I’m currently working on the pilot for an exciting new undergrad course at Imperial which uses science policy issues to challenge students to think about a range of areas of scientific research (not just their degree stream) and put this in some social, political, ethical, epistemological and cultural context. The topic we’ve picked for the pilot is climate change, so we kicked things off this week with a keynote lecture from Brian Hoskins (EDIT 31/1: listen to a podcast of the lecture) Director of the Grantham Institute for Climate Change, and one of the most striking things he said was that he tries to avoid agreeing to take part in debates.

I don’t think he was necessarily against either scientific discussion or democratic engagement. It was more than he didn’t feel climate science could be communicated well via a structure which pits one extreme view up against another. He happened to use the example of the Today Programme putting Nigel Lawson up against a climate scientist and coincidentally, Lawson popped up on Today the following morning. This was a debate on shale gas and he was debating Tony Juniper of Friends of the Earth, not a Professor of Meteorology, but in many respects it’s a good example of the problem Sir Brian was flagging up. You can have a listen to the interview yourself on the BBC’s website. The interviewer didn’t challenge Lawson’s views as much as many would have wanted, but perhaps you agree that this is appropriate (the Daily Express seem to). Perhaps more straightforwardly, Today could have challenged Lawson on the motivations of his Global Warming Policy Foundation (see this report of a recent campaign on this, and an older post by Bob Ward). Which they did not. My personal position is that providing that sort of context, if not an outright challenge to Lawson, would be basic active journalism. I also think it makes him a slightly suspect choice, though I’m sure some people might say the same about Juniper.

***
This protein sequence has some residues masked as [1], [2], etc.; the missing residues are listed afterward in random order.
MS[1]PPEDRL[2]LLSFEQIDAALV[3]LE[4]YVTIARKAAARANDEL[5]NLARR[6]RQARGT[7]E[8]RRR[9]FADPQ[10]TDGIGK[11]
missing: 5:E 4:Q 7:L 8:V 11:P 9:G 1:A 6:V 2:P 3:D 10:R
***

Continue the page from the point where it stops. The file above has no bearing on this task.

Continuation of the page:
The issue of “false balance” – where a marginal view is put up against scientific consensus as if they were equivalent – is something the BBC has been accused of before (recent BMJ editorial on this). Although it is also worth stressing that empirical research undertaken at Imperial College last year found that, if anything, the problem was lack of context, number and diversity of voices in science reports. Too often there simply weren’t enough people interviewed for balance to be an issue (old post from me when the report was published outlining this). With this in mind, I thought it was odd that although Today did also produce a longer package which gave more context and several other voices, this was broadcast over an hour before. Why not put this with the Lawson/ Juniper interview?

This isn’t just a UK issue (although it might be an English Language one). Earlier this week the Knight Science Journalism Tracker summed up US and Australian coverage of a similar story which they dubbed “the fracking duel“, noting the appeal of an apparent fight for the news business.

On the topic of how and if we can debate climate science, it’s probably worth reading Naomi Oreskes’ recent oped for the LA Times – “The verdict is in on climate change” – where she argues for leadership not debate when it comes to climate change, suggesting it’s unfair to expect the public to make up their own minds. You might also be interested in a recent interview with climate scientist Micheal Mann where he warns that “Scientists have to recognise that they are in a street fight”. I don’t think what Mann suggests is the same as the issue of being set up in a polarised debate, but his view is something to think about along side the others.

A version of this is cross-posted to the Imperial Horizon’s blog. Something I left off there, but worth flagging up is that I noticed Brian Hoskins’ name in the list of attendees at the ‘Chemistry Club’ exclusive networking events for corporate lobbyists (see Guardian datablog). At least when the Today Programme invite Nigel Lawson to debate a Fellow of the Royal Society, we can all listen in.